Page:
Where do we stand on infrastructure spending?
As the pandemic continues to fade and the pace of economic growth gradually returns to trend, earnings and valuations will matter more; the prudent investor will recognize this, and make sure portfolios are positioned accordingly.
Global Market Strategist
Listen to On the Minds of Investors
Massive amounts of stimulus have been pumped into the economy since the pandemic began; looking ahead, there is more coming. Late last week, the House of Representatives passed a $550 billion bipartisan infrastructure bill; this bill had already been passed by the Senate, and now heads to President Biden for his signature. We expect it will be signed into law sometime next week.
The plan primarily focuses on traditional infrastructure – rebuilding America’s roads, bridges and rails, improving broadband access in the U.S., and expanding access to clean drinking water. That said, there are social elements as well, as the package includes funding for climate change and environmental justice. However, given the size of the package, it seems unlikely it will address all of our infrastructure woes; in fact, according to the Congressional Budget Office (CBO), this package will only add $256 billion to cumulative deficits over the next ten years with no meaningful effect on the deficit in 2022.
Next on the agenda will be passing the President’s Build Back Better program, which looks set to be a more difficult task. The bill would expand investments in childcare and climate change, along with affordable health care. Democrats in the House of Representatives have requested a CBO analysis of the bill before voting on it, and even if the bill is passed by the House, the Senate will have the opportunity to amend it and send it back to the House for another vote. The Democrats cannot afford to lose any support in the Senate – all 50 members must vote in favor of the bill in order for it to pass – a dynamic that is further complicated by a need to raise or suspend the debt ceiling before early December.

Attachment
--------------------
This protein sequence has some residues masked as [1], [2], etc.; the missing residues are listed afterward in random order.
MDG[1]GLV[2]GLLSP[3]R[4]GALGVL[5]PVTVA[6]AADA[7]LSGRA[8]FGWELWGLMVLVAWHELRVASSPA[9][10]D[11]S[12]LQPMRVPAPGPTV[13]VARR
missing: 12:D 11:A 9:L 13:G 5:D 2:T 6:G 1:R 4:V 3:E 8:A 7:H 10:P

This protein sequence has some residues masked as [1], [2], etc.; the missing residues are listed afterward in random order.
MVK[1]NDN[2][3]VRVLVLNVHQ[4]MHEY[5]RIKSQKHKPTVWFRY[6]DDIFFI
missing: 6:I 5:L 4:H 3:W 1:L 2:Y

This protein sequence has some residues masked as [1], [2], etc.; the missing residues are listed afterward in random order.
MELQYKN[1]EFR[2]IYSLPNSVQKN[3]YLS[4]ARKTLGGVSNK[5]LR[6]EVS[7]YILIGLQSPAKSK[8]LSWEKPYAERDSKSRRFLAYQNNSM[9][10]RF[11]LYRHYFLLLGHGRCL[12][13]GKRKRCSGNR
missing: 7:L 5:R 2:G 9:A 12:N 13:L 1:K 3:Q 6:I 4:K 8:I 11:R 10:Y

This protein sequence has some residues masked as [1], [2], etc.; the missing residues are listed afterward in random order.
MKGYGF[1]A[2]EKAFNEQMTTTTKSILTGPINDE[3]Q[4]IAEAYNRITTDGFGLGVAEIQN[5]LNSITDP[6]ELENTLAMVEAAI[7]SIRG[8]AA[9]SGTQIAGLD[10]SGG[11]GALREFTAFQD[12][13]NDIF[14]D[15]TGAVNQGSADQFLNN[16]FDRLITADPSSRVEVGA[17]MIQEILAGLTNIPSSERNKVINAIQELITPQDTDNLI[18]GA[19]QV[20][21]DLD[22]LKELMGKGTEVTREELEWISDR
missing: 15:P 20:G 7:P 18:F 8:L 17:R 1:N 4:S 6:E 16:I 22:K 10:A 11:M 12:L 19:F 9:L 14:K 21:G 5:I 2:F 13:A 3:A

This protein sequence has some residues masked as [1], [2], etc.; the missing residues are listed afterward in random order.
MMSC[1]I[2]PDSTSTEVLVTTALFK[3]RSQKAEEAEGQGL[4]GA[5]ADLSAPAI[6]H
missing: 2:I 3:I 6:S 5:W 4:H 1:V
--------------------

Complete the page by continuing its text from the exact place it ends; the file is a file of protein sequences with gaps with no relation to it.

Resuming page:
From our vantage point, it seems like a given that the President will sign the bipartisan bill into law. Looking at the budget reconciliation package, a deal will get done but it may come down to the wire. For investors, it will be important to look through any short-term, politically-driven market gyrations, but at the same time recognize that these two packages in tandem will only have a modest impact on the pace of economic growth. As the pandemic continues to fade and the pace of economic growth gradually returns to trend, earnings and valuations will matter more; the prudent investor will recognize this, and make sure portfolios are positioned accordingly.
The bipartisan infrastructure bill contains just $550bn of new spending
Sources: U.S. Senate, J.P. Morgan Asset Management.
Data are as of November 6, 2021.